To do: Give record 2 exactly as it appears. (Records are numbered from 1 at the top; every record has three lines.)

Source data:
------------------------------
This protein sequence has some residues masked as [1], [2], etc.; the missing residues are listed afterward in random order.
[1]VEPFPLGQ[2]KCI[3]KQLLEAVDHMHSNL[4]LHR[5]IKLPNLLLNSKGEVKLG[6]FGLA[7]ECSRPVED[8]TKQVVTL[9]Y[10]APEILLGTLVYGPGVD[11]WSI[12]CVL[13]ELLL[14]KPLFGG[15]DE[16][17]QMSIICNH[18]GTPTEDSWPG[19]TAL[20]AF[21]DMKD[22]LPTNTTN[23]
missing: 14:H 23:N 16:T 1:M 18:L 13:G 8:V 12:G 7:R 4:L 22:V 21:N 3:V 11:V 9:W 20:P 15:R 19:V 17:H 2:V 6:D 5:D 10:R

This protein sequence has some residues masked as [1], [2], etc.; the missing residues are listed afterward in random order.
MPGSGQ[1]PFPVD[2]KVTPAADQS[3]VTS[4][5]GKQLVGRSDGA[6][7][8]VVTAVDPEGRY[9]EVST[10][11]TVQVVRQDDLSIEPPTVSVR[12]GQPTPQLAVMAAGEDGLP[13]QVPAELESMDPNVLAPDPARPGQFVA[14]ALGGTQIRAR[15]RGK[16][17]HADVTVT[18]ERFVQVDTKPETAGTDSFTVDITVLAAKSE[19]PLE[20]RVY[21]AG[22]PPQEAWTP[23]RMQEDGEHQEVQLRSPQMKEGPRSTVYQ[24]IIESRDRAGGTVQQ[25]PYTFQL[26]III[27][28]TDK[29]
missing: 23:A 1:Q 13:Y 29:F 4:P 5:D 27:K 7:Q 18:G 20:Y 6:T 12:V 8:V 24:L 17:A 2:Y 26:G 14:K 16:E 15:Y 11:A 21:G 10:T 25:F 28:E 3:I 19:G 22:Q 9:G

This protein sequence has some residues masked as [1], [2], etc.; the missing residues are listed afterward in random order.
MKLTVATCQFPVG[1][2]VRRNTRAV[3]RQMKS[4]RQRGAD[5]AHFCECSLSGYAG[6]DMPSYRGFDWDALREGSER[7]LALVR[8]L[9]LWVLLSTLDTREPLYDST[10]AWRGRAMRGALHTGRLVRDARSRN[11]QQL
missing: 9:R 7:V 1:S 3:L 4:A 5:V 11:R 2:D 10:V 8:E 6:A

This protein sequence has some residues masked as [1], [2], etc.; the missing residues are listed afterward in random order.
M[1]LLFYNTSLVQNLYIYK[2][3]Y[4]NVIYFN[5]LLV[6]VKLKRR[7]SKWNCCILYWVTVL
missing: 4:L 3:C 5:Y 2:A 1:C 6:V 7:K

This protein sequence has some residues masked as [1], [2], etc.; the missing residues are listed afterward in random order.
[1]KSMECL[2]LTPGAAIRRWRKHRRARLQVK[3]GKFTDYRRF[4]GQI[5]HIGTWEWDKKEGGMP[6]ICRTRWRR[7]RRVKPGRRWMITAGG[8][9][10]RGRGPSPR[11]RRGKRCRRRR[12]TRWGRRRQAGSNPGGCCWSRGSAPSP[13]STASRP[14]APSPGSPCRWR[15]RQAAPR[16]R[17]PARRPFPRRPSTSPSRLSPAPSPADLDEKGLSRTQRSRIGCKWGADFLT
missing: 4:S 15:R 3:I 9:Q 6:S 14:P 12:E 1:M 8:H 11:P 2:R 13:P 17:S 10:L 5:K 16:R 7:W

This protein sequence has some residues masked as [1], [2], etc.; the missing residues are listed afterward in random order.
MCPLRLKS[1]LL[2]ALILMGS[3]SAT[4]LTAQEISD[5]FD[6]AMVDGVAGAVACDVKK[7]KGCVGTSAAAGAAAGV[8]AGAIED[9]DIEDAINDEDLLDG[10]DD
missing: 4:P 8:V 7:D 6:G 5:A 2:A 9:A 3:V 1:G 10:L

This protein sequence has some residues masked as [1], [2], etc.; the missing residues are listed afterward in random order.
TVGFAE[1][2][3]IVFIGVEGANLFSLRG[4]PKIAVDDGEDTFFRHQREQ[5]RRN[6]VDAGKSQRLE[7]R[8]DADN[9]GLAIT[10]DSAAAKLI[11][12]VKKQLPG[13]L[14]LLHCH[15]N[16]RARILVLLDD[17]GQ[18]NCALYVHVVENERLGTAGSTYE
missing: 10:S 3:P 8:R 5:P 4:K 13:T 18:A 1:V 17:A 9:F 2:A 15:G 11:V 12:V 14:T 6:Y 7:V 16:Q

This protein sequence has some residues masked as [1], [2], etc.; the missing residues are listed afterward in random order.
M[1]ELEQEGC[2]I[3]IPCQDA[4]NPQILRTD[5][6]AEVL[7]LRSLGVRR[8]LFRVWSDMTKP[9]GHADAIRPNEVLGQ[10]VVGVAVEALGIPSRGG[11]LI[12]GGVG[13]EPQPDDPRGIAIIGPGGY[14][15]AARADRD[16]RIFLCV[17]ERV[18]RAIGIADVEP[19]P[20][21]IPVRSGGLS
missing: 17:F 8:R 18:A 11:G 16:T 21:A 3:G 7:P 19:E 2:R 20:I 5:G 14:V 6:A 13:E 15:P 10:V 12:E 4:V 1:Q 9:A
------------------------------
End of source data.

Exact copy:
This protein sequence has some residues masked as [1], [2], etc.; the missing residues are listed afterward in random order.
MPGSGQ[1]PFPVD[2]KVTPAADQS[3]VTS[4][5]GKQLVGRSDGA[6][7][8]VVTAVDPEGRY[9]EVST[10][11]TVQVVRQDDLSIEPPTVSVR[12]GQPTPQLAVMAAGEDGLP[13]QVPAELESMDPNVLAPDPARPGQFVA[14]ALGGTQIRAR[15]RGK[16][17]HADVTVT[18]ERFVQVDTKPETAGTDSFTVDITVLAAKSE[19]PLE[20]RVY[21]AG[22]PPQEAWTP[23]RMQEDGEHQEVQLRSPQMKEGPRSTVYQ[24]IIESRDRAGGTVQQ[25]PYTFQL[26]III[27][28]TDK[29]
missing: 23:A 1:Q 13:Y 29:F 4:P 5:D 27:K 7:Q 18:G 20:Y 6:T 12:V 8:V 24:L 17:A 2:Y 26:G 14:K 16:E 15:Y 11:A 21:G 10:T 25:F 28:E 3:I 19:G 22:Q 9:G